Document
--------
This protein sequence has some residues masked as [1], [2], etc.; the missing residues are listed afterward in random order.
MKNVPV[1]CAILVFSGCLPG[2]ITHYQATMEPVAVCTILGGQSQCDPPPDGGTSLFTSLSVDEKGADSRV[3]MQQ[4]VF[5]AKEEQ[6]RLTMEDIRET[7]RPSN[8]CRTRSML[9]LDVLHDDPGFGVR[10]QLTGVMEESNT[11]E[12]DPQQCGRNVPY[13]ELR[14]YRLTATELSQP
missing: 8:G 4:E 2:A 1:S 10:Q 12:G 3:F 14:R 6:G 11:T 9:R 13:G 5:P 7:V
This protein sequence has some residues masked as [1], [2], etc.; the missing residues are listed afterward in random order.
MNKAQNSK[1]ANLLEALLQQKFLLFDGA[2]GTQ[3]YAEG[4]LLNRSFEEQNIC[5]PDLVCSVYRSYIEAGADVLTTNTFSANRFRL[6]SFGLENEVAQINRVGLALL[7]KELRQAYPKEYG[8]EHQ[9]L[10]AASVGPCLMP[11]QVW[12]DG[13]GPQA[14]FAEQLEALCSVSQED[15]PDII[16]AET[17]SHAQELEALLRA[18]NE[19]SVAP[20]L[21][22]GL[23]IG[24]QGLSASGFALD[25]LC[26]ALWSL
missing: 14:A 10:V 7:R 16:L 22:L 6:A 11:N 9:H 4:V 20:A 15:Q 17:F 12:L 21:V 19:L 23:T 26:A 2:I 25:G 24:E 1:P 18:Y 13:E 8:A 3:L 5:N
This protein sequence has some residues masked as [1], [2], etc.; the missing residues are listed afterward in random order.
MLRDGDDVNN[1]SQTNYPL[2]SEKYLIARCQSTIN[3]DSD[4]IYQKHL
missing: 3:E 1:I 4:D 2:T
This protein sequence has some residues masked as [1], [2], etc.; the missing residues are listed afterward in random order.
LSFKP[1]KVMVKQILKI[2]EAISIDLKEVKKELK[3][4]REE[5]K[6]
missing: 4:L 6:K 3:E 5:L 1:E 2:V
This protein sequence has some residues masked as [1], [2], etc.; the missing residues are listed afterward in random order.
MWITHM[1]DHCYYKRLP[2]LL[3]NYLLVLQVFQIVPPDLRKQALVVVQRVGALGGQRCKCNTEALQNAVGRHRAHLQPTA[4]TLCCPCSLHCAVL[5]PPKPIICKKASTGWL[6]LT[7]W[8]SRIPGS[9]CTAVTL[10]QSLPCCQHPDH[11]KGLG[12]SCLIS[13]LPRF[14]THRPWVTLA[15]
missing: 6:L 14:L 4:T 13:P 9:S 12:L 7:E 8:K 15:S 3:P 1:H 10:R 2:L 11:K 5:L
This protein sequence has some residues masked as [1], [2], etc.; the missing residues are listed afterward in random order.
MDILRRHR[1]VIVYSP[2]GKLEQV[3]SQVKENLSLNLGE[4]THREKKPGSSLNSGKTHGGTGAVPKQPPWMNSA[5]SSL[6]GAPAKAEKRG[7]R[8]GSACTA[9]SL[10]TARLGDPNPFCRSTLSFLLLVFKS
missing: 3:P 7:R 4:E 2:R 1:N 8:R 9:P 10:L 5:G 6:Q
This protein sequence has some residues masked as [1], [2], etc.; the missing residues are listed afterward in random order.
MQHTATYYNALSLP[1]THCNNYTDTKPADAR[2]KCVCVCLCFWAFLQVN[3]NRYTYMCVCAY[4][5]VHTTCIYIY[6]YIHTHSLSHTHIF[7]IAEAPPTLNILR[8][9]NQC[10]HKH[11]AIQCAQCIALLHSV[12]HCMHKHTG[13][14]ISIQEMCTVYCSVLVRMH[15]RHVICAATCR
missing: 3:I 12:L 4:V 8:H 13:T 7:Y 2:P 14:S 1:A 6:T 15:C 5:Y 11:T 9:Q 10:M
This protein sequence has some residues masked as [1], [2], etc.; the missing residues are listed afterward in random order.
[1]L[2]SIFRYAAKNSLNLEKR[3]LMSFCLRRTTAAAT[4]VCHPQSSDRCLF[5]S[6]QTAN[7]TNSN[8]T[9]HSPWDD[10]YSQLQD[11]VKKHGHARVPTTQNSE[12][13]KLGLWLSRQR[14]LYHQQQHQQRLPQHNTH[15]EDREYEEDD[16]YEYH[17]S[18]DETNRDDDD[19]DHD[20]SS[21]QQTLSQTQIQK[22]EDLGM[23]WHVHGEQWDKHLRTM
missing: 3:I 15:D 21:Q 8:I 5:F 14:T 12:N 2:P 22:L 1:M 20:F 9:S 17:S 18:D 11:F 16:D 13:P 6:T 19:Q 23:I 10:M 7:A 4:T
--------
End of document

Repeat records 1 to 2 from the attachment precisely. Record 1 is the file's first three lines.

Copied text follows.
This protein sequence has some residues masked as [1], [2], etc.; the missing residues are listed afterward in random order.
MKNVPV[1]CAILVFSGCLPG[2]ITHYQATMEPVAVCTILGGQSQCDPPPDGGTSLFTSLSVDEKGADSRV[3]MQQ[4]VF[5]AKEEQ[6]RLTMEDIRET[7]RPSN[8]CRTRSML[9]LDVLHDDPGFGVR[10]QLTGVMEESNT[11]E[12]DPQQCGRNVPY[13]ELR[14]YRLTATELSQP
missing: 8:G 4:E 2:A 1:S 10:Q 12:G 3:F 14:R 6:G 11:T 9:R 13:G 5:P 7:V
This protein sequence has some residues masked as [1], [2], etc.; the missing residues are listed afterward in random order.
MNKAQNSK[1]ANLLEALLQQKFLLFDGA[2]GTQ[3]YAEG[4]LLNRSFEEQNIC[5]PDLVCSVYRSYIEAGADVLTTNTFSANRFRL[6]SFGLENEVAQINRVGLALL[7]KELRQAYPKEYG[8]EHQ[9]L[10]AASVGPCLMP[11]QVW[12]DG[13]GPQA[14]FAEQLEALCSVSQED[15]PDII[16]AET[17]SHAQELEALLRA[18]NE[19]SVAP[20]L[21][22]GL[23]IG[24]QGLSASGFALD[25]LC[26]ALWSL
missing: 14:A 10:V 7:R 16:L 22:L 6:A 11:N 9:H 4:V 20:A 15:Q 17:F 12:L 21:V 19:L 23:T 26:A 2:I 25:G 24:E 1:P 18:Y 13:E 8:A 3:L 5:N